"All she wanted was to go on. And she had. Alone with her daughter in a haunted house she had managed every damn thing. Why now, with Paul D instead of the ghost, was she breaking up? Getting scared? Needing Baby? The worst was over, wasn’t it? She had already got through, hadn’t she?"
In the end, after each stream of consciousness has been allowed to run its course, after all the sound and fury, Morrison reverts to poetry, or at least her own brand of free prose and we’re left more or less back where it all began. The presence of Beloved will fade, questions of her origin, her nature or whether she even existed at all cease to matter.
Paul D says "Sethe, me and you, we got more yesterday than anybody. We need some kind of tomorrow."

a
ashleyung
Aug 11, 2020

The story begins in 1873 in Cincinnati, Ohio, following the end of the American Civil War and the abolishment of slavery. The story centers around Sethe, a former slave, who lives with her eighteen-year-old daughter, Denver, on 124 Bluestone Road. 124 is known to be haunted by an abusive, malevolent spirit which is believed to be that of Sethe’s dead child. The arrival of Paul D., another former slave that Sethe previously knew from their shared time on the Sweet Home plantation, induces an apparent exorcism of the spirit. Yet the following day, a young woman who calls herself Beloved, appears in front of 124, and Sethe takes her in.

Although it’s unclear whether Beloved is truly the embodied spirit of Sethe’s dead baby or some other person, the importance lies in what she symbolizes: when Beloved arrived, she also brought with her all the “rememory” of Sethe’s past, including her time at Sweet Home and the atrocities she had endured and witnessed, her escape, and her life as a free woman thereafter.

Beyond its plot, one of the most interesting aspects of the novel is the way in which it’s written: out of linear time sequence. Throughout the novel, the tenses change, moving back and forth between the present moment and flashing-back to twenty years prior, each time revealing more and more of the characters’ past. The perspective of the novel also shifts from omnipresent point-of-view, often narrowing in on each character, to first-person, and back.

Another highlight of the novel is Morrison’s style of writing. At first, it can be difficult to follow, as Morrison has a way of describing events without ever really saying exactly what she means so that it takes the reader some time to fully grasp at it. However, when understood, her writing flows poetically and is deeply engaging.

The content of the novel is very heavy. Morrison directly brings the modern reader into experiencing the impact of slavery and its aftermath, and she is brutal in describing the inhumanity of slavery. Despite the disturbing content, or because of it, I highly recommend this book, because it’s important for everyone to understand the history of our country.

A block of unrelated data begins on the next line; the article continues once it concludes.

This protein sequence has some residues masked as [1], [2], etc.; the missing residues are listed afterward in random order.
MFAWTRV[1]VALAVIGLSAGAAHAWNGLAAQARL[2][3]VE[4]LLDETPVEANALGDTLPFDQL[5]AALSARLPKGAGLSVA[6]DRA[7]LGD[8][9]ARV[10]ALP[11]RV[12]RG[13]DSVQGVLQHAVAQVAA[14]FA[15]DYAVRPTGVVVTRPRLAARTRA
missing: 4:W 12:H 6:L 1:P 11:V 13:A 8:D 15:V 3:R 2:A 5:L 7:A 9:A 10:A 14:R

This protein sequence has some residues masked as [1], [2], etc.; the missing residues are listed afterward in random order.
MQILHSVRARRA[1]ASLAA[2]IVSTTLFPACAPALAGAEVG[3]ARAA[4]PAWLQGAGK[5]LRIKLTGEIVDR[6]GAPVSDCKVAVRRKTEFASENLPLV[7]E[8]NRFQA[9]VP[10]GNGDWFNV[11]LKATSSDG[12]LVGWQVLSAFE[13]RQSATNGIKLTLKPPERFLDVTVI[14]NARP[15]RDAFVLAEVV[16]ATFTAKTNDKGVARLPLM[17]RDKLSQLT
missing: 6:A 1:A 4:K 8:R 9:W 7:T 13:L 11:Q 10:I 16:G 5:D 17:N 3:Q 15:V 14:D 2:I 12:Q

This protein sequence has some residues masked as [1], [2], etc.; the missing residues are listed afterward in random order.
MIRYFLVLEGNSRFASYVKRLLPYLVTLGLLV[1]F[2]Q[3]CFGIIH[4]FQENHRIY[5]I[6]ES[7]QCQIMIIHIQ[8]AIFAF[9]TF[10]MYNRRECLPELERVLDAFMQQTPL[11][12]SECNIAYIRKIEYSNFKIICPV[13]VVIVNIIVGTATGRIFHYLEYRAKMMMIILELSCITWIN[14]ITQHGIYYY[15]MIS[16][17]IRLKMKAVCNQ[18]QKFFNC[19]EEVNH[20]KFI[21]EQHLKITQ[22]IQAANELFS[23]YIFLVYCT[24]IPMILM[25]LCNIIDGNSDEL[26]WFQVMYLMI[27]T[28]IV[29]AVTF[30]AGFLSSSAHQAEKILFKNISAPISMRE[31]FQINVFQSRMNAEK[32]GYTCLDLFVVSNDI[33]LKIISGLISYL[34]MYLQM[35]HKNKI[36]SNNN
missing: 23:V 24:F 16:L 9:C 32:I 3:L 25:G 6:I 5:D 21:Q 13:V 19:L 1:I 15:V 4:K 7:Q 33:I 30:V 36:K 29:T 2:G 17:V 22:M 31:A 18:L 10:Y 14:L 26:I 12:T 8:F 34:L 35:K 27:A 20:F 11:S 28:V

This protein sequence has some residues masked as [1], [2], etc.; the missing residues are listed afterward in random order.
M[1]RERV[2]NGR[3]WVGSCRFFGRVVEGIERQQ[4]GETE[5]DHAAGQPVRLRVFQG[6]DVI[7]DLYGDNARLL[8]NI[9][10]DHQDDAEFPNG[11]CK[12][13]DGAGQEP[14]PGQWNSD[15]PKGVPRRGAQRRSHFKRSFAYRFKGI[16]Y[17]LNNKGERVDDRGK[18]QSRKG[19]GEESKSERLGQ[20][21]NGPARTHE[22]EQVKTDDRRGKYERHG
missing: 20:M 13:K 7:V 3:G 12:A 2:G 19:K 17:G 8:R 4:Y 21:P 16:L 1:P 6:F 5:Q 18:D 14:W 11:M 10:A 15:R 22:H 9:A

b
Bklvr1981
Oct 12, 2019

Did I read this already?? Do we have at home?

j
JStuart23
Sep 21, 2019

Probably the most profound book I have read of Ms. Morrison yet. This book truly touches on the human condition of slaves and how slavery is internalized. This book was difficult for me to follow. After each chapter I had to read a summary of the chapter at Sparknotes.com. Once I could understand what was going on and who was who, I started to feel the emotions of each of these characters.

This book is filled with symbolism. The first 8 chapters are a testament to that. From chapter 9 to the end of the book, it stops with metaphors and basically puts trauma right into your face. This is the other side of slavery that people don't really understand. Physically abuse is nothing compared to what it does to a person mentally.

This book made me feel like I was back in the classroom discussing and dissecting the book to try and interpret its inner message, but also what Toni is trying to convey.

This book should be read by all. It is food for the soul and teaches humanity through tragedy.

s
SherryMarieJ
Sep 03, 2019

Didn't care for or finish it.

s
steven_hahn
Aug 07, 2019

Very moving story that delves deep into its characters’ psyches and how they are shaped based on the tumultuous events surrounding our nation’s transformation from a slave-owning society to a free one.

The story is constructed in a way as to jump around in time, a method which makes it confusing at times. The nature of the characters also adds to the complexity of the storyline.

The prose is very beautiful and, as this is read by the Toni Morrison herself, imbued with the same passion one imagines she felt when writing it.

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Quotes

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jenniferzilm Nov 19, 2019

“She is a friend of my mind. She gather me, man. The pieces I am, she gather them and give them back to me in all the right order. It's good, you know, when you got a woman who is a friend of your mind.”

Laura_X Feb 22, 2019

Outside, snow solidified itself into graceful forms. The peace of winter stars seemed permanent.

TSCPL_ChrisB Jun 06, 2016

Freeing yourself was one thing, claiming ownership of that freed self was another.

Laura_X Feb 05, 2016

Me and you, we got more yesterday than anybody. We need some kind of tomorrow.

SPL_STARR Jun 15, 2015

"124 was spiteful."

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knitty78 Jun 10, 2014

knitty78 thinks this title is suitable for 16 years and over

EuSei Sep 26, 2013

EuSei thinks this title is suitable for 18 years and over

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EuSei Sep 24, 2012

Violence: Rape. Extreme violence.

EuSei Sep 24, 2012

Sexual Content: Oral sex, incest